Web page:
The resignation of National Security Advisor Michael Flynn last week highlighted a key problem of the new Trump Administration, it has yet to fill all the positions required to run a superpower. Until The Oval Office and its support Offices are fully staffed it will struggle to put into effect the promises made by Donald Trump during the presidential campaign.

Holes to fill

As reported in the Washington Post, at the beginning of its term in Office the Trump White House has to nominate a total of 549 positions for Senate confirmation, including the Secretaries.

At the present time only 14 have been confirmed, 20 are awaiting confirmation and 525 positions are awaiting nominations.

The figures prove that this is a matter that must be resolved as soon as possible. As well as the obvious Secretaries the positions include important Ambassadorial nominations, Commissioners, under Secretaries, Directorships and many important positions needed for the smoothing running of any government, let alone that of the United States. These vacancies are spread over all the Government Departments.

Yet these are not the only positions to be filled.

Not just the Administration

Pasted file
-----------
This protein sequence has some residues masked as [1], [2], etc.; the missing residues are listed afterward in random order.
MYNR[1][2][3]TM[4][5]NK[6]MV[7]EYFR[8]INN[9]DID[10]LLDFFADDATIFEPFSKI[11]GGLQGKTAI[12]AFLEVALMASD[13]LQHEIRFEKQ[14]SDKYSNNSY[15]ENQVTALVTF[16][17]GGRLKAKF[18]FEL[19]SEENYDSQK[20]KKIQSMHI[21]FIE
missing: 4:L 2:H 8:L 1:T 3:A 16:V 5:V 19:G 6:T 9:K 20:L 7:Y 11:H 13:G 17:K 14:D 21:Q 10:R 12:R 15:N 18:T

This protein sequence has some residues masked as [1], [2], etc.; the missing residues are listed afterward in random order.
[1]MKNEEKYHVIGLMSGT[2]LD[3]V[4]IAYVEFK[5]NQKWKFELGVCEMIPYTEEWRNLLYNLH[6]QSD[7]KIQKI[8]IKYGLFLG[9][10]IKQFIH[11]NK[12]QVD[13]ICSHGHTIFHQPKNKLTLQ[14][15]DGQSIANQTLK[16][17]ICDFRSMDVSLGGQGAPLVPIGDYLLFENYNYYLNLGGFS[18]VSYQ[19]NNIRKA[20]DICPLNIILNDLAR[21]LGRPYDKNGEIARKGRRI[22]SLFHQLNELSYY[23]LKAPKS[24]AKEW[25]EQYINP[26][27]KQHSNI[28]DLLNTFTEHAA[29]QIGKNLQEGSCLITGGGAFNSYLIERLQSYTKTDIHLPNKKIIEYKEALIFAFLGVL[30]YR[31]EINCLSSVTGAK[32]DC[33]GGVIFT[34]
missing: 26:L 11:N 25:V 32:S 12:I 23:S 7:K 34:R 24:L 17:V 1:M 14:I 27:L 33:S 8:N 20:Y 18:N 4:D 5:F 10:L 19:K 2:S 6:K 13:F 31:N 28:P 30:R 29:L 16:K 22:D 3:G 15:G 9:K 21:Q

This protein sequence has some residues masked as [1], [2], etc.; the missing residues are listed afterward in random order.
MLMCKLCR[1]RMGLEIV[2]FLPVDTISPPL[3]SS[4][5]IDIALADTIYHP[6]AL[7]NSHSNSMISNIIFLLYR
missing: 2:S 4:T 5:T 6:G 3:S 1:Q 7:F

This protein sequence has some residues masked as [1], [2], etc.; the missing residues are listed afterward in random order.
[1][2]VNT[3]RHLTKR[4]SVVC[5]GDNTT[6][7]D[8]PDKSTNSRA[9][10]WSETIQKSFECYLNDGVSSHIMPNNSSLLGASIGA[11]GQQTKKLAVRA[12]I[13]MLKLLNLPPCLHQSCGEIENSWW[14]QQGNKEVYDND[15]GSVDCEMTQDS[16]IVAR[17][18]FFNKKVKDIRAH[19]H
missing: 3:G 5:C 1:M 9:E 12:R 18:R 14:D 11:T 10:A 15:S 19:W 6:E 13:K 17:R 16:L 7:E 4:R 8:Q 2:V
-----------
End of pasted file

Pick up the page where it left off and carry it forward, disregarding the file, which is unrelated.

In a period where the role of the Judiciary are been put under the spotlight, there are also a number of judicial positions to be filled.

According to the Washington Post, the Trump Administration inherited more than a hundred judicial vacancies to be filled. This number is larger than that inherited by Barack Obama in 2009, but this can be explained by the struggle between the Obama White House and the Senate when the Legislative branch slowed the approval of the Oval Office’s nominations to the Judiciary after the Republicans took control of the Senate and ultimately refused to consider Obama’s replacement for deceased Justice Antonin Scalia in the Supreme Court.

Due diligence

These delays on nominations simply mean we will not be able to properly judge Team Trump until all the positions are filled. The activities of the Oval Office in its first weeks obviously point to an Administration that will only appoint those that will unquestioningly obey directions from the President.

In the mean time the country will continue to face the possibility of executive orders and other decisions that will not have been processed with all the due diligence that should be expected from any decision coming from the White House.

Undoubtedly these positions will be amongst the decisions we can expect over not only during this week, but also for at least the immediate future. Given the controversy of some of the choices so far, #Donald Trump’s decisions on who to fill the vacancies will continue to be the cause of unwanted headlines and therefore continue to create public relations headaches for the still incomplete Administration for who knows how long into the future.